Autor: Andreas Pointinger , 29.10.2018

With the commissioning of the “Xenamnoy 2 – Xekatam 1” power plant,  GLOBAL Hydro Energy GmbH, the all-rounder when it comes to hydropower from Upper Austria, has successfully completed its first project in Laos.

The contract involved delivering all the electromechanical and process control equipment at the power plant as a turnkey solution. Power is generated by three highly effective Francis spiral turbines which together can generate a maximum power output of around 22 megawatts. The plant control for ensuring fully automated power production is performed by the “HEROS3” software, which GLOBAL Hydro Energy developed and programmed itself. The completion of the power plant was celebrated with a great ceremony at the end of August.

With an export ratio of around 20%, hydroelectric power represents one of the most important trading commodities for the South-East Asian country of Laos. In addition to several large-scale hydroelectric power plants on the Mekong River, whose course forms a natural border for several hundred kilometres with the neighbouring countries of Myanmar and Thailand, the many waterways in the country’s interior also provide ideal conditions for producing electricity. The hydroelectric power plants in Laos produce electricity at full load particularly during the monsoon season with high levels of rainfall between May and November. With the “Xenamnoy 2 – Xekatam 1” power plant, which was completed a few months ago in the southern part of the country, a plant constructed to particularly high standards has started operating. The project was commissioned by the “B. Grimm” corporate group from Thailand. This multinational conglomerate is involved in the healthcare, industrial, real estate and energy sectors and operates more than 20 power plants in Thailand, Laos and Vietnam.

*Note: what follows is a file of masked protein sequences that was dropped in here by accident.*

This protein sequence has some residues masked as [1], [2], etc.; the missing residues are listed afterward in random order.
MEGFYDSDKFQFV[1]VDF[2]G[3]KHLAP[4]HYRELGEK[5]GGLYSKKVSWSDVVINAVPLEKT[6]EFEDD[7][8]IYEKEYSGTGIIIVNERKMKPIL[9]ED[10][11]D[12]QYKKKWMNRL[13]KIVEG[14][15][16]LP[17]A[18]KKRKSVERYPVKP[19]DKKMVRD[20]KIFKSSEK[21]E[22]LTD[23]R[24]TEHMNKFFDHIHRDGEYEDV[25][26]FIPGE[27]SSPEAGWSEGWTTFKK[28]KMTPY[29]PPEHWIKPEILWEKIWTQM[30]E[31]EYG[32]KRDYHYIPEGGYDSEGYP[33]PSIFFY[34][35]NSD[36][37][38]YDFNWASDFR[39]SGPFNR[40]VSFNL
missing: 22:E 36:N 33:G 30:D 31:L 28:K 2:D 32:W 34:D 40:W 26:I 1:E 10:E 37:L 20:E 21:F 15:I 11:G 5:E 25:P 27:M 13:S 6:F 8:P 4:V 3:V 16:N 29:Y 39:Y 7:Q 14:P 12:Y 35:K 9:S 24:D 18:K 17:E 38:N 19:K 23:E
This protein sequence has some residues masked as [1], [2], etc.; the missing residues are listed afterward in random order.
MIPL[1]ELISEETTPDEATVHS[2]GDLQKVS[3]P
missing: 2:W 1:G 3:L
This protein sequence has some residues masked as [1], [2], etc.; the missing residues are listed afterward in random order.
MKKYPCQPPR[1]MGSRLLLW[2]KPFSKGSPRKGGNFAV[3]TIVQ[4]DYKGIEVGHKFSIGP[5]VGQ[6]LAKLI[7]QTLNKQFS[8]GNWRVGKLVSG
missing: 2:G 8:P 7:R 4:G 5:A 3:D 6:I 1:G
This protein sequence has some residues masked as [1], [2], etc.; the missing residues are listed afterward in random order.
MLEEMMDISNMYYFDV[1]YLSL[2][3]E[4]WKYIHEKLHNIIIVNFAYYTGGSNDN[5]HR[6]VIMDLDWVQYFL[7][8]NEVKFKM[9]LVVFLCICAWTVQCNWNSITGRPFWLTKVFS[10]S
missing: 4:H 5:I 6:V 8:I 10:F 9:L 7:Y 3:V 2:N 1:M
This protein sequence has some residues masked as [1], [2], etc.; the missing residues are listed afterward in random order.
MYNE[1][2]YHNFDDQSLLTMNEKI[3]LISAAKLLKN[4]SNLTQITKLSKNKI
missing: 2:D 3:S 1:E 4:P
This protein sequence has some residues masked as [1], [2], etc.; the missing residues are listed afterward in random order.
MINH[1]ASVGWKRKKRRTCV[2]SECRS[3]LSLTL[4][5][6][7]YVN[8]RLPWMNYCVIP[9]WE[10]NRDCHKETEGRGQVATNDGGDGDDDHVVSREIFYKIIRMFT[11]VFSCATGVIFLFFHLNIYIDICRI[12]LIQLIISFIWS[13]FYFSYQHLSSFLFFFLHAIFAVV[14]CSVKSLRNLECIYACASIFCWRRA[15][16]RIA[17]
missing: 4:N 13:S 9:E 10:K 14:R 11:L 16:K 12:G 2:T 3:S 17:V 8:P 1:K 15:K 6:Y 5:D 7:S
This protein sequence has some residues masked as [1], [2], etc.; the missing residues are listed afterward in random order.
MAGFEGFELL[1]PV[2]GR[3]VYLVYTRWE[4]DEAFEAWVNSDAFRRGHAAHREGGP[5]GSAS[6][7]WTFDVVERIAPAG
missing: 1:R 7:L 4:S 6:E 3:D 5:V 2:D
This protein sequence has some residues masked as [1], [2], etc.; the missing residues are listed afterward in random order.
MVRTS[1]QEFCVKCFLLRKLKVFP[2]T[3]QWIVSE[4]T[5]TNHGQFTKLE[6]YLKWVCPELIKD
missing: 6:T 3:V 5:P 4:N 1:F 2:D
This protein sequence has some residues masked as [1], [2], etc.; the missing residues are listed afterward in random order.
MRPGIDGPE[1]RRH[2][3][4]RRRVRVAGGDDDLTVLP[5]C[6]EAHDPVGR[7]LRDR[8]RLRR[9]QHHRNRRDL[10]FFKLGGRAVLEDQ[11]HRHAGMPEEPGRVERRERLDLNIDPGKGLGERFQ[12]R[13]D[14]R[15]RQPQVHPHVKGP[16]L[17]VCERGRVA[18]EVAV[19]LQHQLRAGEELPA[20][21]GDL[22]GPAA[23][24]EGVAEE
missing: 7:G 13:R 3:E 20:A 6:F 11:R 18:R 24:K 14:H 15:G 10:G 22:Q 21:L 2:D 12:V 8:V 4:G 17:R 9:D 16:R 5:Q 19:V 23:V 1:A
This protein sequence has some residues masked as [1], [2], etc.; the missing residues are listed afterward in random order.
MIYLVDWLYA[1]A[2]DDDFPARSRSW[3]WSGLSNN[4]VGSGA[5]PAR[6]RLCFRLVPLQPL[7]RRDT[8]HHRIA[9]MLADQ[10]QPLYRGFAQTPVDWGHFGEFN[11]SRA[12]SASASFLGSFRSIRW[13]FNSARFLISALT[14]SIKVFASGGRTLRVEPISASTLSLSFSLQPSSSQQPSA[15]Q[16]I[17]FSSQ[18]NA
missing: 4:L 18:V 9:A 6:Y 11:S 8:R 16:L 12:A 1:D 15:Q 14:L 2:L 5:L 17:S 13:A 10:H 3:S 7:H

The Upper Austrian hydroelectric power specialist GLOBAL Hydro Energy GmbH was able to secure the contract to deliver all the electromechanical and process control equipment for the power plant. The “Xenamnoy 2 – Xekatam 1” project marked the first project in Laos for the turbine manufacturer after a whole series of assignments in South-East Asia, for example in Sri Lanka, Indonesia, Malaysia and India. The plant concept is based on the classic diversion principle. This involves damming the Xekatam River with a dam structure with an overflow edge and feeding the nominal water through a turbine penstock. Furthermore, in the event of a future water shortage, the concept envisages utilising the adjacent River Xenamnoy via a discharge channel for the new hydroelectric power plant. The first 250 m of the existing discharge channel are guided in an open channel to a de-sanding basin, then the 2,7 km long penstock made of steel begins. In total, 12 m³/s of nominal water and a net height of 200 m is provided.

“After we were awarded the project, our engineering department began to construct the machines at the end of 2015. The turbines and generators were delivered around 10 months later in October 2016,” reports GLOBAL Hydro project manager Thomas Kuffner. They were first transported by truck from the company‘s head office in Niederranna in the Upper Mühlviertel region of Austria to the Port of Hamburg for shipment. Once the equipment had arrived in Thailand by ship, the final stage of the journey was again by truck to the power plant construction site in the south of Laos. As the insurance company did not permit turbines and generators to be shipped together, the plant parts each had to be transported individually. After a journey time of six to eight weeks, the work of equipment installation at the construction site started at the beginning of 2017. The installation of the electromechanical plant parts was carried out under the supervision and instruction of GLOBAL Hydro Energy engineers together with local fitters. Project manager Kuffner describes the process of coordinating the different colleagues from Thailand, Vietnam and Laos as one of the project’s biggest organisational challenges due to language barriers.